She will have a heat lamp (though placed high as she is a tall pig) on her side of the hole as well, for the first few days the babies like the warmth but also need to be closer to Mum for frequent feedings.
As the days go along I am in there shooing them through their little entrance and closing their door so I can clean in the pen without worrying about scaring any babies under the sows feet. This also trains them to their own bed. They quickly learn where their safest warmest spot is.
The hay that you see on the floor now will be gone in the next few days and replaced by woodchips. I have seen piglets sleep under the hay and be stepped on by their mothers, so for the first few weeks while the piglets learn to avoid the feet of their mother I have a clear flat floor. For warmth they will go to their creep.
Many farmers put their sows into crates to keep the piglets safe. They do not do this out of cruelty – usually from fear for the babies plus multiple farrowings. . But I have lots of room and only one sow farrows at a time so I can spoil my mothers.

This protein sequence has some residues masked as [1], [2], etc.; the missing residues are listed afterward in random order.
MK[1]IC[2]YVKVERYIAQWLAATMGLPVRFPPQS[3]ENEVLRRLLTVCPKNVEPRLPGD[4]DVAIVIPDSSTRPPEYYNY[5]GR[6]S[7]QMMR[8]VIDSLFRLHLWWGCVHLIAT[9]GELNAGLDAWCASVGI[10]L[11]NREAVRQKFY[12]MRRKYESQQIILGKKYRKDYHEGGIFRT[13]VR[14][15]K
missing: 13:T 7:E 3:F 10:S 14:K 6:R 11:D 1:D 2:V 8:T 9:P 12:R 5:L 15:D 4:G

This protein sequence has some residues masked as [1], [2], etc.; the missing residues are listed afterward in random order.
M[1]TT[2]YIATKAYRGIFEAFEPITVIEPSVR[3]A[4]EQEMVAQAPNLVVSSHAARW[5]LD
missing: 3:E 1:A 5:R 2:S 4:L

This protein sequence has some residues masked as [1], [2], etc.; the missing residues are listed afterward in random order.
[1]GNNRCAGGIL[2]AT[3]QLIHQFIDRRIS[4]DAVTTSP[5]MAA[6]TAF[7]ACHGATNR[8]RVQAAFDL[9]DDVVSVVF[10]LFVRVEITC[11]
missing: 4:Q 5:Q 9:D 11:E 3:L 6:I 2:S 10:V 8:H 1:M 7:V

Plus I like my mothers to move around and get outside for their health, and attitude, training babies to eat grass and where to go to the toilet. And I have had friends who report that their mothers can still lay on the babies or attack and kill the babies or step on them, while crated – if she is that kind of mother. The crate mitigates the problem but does not solve it. I believe that having a clever, friendly trustworthy mother with good maternal instincts is best. They also tend to have calm sensible babies. I cull the aggressive mothers or problem sows – I do not breed them again. Clever, gentle sows generally breed and train clever, gentle piglets.